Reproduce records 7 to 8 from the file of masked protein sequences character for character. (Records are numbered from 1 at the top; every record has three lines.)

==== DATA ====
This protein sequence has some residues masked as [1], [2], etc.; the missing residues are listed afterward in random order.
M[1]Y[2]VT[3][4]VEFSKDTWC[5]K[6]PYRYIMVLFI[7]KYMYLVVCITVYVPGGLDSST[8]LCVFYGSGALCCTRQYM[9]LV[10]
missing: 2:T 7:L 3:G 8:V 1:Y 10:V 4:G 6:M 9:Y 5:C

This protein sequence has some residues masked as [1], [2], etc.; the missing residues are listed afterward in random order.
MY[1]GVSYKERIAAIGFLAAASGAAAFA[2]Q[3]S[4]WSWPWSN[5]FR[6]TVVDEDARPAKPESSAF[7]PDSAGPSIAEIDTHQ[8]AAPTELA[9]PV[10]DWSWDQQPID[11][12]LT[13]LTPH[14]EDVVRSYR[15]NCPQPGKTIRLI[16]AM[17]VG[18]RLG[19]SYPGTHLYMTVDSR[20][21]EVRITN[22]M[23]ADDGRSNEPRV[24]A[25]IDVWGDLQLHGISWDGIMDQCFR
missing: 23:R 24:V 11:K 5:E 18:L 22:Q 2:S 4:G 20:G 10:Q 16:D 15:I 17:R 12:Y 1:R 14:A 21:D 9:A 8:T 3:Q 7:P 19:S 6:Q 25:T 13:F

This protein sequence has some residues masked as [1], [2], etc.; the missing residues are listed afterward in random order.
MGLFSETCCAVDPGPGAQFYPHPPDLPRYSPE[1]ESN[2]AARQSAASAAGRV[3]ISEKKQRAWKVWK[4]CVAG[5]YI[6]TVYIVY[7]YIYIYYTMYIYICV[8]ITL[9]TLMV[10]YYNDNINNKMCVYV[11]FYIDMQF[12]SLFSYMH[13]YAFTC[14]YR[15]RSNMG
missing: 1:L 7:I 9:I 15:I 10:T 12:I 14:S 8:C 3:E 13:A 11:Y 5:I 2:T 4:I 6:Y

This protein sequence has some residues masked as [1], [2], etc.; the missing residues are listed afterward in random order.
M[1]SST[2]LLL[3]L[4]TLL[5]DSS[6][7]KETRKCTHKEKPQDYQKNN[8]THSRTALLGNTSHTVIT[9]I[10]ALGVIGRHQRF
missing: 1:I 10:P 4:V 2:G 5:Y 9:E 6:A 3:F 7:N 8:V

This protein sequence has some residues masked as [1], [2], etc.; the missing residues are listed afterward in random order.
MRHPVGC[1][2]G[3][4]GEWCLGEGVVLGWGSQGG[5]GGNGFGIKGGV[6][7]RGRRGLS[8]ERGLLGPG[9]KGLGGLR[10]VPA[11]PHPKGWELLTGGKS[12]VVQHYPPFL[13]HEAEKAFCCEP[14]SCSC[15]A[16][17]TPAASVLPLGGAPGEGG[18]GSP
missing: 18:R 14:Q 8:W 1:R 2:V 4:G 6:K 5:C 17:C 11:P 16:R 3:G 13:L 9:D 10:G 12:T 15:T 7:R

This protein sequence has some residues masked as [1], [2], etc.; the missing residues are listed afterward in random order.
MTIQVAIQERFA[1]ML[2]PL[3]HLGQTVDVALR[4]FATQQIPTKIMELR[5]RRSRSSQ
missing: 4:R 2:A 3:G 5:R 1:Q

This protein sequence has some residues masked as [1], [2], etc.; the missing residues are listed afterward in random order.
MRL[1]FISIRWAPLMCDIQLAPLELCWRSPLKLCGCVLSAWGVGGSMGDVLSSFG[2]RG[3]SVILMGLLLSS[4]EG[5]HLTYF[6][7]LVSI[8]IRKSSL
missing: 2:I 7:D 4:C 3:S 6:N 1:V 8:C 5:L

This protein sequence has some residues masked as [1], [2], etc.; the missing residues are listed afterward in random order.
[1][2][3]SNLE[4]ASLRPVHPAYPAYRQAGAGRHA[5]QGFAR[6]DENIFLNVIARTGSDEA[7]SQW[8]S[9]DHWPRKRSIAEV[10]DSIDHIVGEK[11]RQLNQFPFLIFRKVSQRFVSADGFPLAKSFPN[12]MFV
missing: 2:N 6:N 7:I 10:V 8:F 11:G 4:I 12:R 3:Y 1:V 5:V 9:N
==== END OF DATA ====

This protein sequence has some residues masked as [1], [2], etc.; the missing residues are listed afterward in random order.
MRL[1]FISIRWAPLMCDIQLAPLELCWRSPLKLCGCVLSAWGVGGSMGDVLSSFG[2]RG[3]SVILMGLLLSS[4]EG[5]HLTYF[6][7]LVSI[8]IRKSSL
missing: 2:I 7:D 4:C 3:S 6:N 1:V 8:C 5:L

This protein sequence has some residues masked as [1], [2], etc.; the missing residues are listed afterward in random order.
[1][2][3]SNLE[4]ASLRPVHPAYPAYRQAGAGRHA[5]QGFAR[6]DENIFLNVIARTGSDEA[7]SQW[8]S[9]DHWPRKRSIAEV[10]DSIDHIVGEK[11]RQLNQFPFLIFRKVSQRFVSADGFPLAKSFPN[12]MFV
missing: 2:N 6:N 7:I 10:V 8:F 11:G 4:I 12:R 3:Y 1:V 5:V 9:N